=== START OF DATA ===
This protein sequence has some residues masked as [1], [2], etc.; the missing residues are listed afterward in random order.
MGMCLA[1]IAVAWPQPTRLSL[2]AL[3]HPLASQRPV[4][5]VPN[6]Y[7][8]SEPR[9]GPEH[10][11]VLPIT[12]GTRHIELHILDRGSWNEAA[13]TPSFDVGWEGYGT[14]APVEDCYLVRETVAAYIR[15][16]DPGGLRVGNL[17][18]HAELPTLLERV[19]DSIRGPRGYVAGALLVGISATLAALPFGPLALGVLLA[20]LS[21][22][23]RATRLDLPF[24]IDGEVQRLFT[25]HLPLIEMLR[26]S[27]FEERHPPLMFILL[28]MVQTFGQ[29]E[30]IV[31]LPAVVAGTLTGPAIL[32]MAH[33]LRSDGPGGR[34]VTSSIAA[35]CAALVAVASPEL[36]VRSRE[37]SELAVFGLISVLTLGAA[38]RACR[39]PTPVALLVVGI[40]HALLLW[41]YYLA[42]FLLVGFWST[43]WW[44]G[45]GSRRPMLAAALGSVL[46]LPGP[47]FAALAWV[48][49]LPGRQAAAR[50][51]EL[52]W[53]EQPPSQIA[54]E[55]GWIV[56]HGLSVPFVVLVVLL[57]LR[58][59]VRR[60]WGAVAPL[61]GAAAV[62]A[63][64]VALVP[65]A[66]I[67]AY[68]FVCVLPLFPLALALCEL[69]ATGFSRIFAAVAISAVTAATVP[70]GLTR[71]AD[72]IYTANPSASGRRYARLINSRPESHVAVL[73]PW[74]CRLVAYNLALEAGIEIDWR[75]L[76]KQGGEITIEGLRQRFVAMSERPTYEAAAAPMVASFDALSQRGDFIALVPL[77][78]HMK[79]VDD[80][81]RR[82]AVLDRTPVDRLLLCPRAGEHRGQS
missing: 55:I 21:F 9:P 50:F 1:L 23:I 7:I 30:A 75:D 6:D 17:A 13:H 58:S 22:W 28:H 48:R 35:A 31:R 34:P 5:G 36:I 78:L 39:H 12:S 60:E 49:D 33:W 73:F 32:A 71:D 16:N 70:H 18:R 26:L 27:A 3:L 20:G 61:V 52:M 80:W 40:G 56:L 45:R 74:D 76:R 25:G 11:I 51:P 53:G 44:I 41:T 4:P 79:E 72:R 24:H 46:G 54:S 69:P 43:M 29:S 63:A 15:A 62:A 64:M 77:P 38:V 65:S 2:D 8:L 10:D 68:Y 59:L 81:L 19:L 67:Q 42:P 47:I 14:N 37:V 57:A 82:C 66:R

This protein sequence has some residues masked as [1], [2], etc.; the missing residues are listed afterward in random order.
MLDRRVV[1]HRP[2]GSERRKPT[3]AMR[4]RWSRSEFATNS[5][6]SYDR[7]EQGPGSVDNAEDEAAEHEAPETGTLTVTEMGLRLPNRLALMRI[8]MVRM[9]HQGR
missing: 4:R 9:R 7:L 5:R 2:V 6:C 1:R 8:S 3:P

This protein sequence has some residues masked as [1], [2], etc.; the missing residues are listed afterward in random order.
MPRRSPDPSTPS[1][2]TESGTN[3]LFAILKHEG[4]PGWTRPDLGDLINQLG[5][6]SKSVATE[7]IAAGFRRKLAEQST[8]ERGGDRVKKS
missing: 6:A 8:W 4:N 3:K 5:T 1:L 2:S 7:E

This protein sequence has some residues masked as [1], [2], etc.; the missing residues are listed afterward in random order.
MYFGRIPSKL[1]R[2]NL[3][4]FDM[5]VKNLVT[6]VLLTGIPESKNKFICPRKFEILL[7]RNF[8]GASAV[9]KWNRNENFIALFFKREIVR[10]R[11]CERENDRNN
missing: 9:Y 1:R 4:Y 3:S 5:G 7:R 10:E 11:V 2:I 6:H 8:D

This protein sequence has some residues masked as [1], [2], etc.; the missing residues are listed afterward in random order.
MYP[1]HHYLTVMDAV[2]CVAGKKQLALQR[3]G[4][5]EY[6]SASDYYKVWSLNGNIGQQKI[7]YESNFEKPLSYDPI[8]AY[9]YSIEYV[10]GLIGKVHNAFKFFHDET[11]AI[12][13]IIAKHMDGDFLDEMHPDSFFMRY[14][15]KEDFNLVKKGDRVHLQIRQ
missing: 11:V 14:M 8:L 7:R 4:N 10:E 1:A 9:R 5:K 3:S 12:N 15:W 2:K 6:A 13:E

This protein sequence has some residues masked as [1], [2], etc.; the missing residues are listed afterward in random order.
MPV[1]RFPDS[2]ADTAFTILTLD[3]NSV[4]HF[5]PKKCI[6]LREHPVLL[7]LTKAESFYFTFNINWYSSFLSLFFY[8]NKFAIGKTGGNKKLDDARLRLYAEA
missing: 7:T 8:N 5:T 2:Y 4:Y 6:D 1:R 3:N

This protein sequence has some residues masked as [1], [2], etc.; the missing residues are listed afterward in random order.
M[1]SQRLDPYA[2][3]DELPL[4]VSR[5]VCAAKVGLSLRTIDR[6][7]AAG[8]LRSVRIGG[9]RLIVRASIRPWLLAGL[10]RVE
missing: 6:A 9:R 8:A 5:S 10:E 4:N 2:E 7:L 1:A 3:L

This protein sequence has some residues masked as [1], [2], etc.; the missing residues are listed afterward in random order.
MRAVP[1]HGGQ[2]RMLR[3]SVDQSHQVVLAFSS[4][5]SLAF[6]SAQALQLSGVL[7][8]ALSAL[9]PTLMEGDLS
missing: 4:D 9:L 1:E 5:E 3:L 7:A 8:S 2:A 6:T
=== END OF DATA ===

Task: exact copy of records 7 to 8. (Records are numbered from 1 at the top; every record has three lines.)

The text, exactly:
This protein sequence has some residues masked as [1], [2], etc.; the missing residues are listed afterward in random order.
M[1]SQRLDPYA[2][3]DELPL[4]VSR[5]VCAAKVGLSLRTIDR[6][7]AAG[8]LRSVRIGG[9]RLIVRASIRPWLLAGL[10]RVE
missing: 6:A 9:R 8:A 5:S 10:E 4:N 2:E 7:L 1:A 3:L

This protein sequence has some residues masked as [1], [2], etc.; the missing residues are listed afterward in random order.
MRAVP[1]HGGQ[2]RMLR[3]SVDQSHQVVLAFSS[4][5]SLAF[6]SAQALQLSGVL[7][8]ALSAL[9]PTLMEGDLS
missing: 4:D 9:L 1:E 5:E 3:L 7:A 8:S 2:A 6:T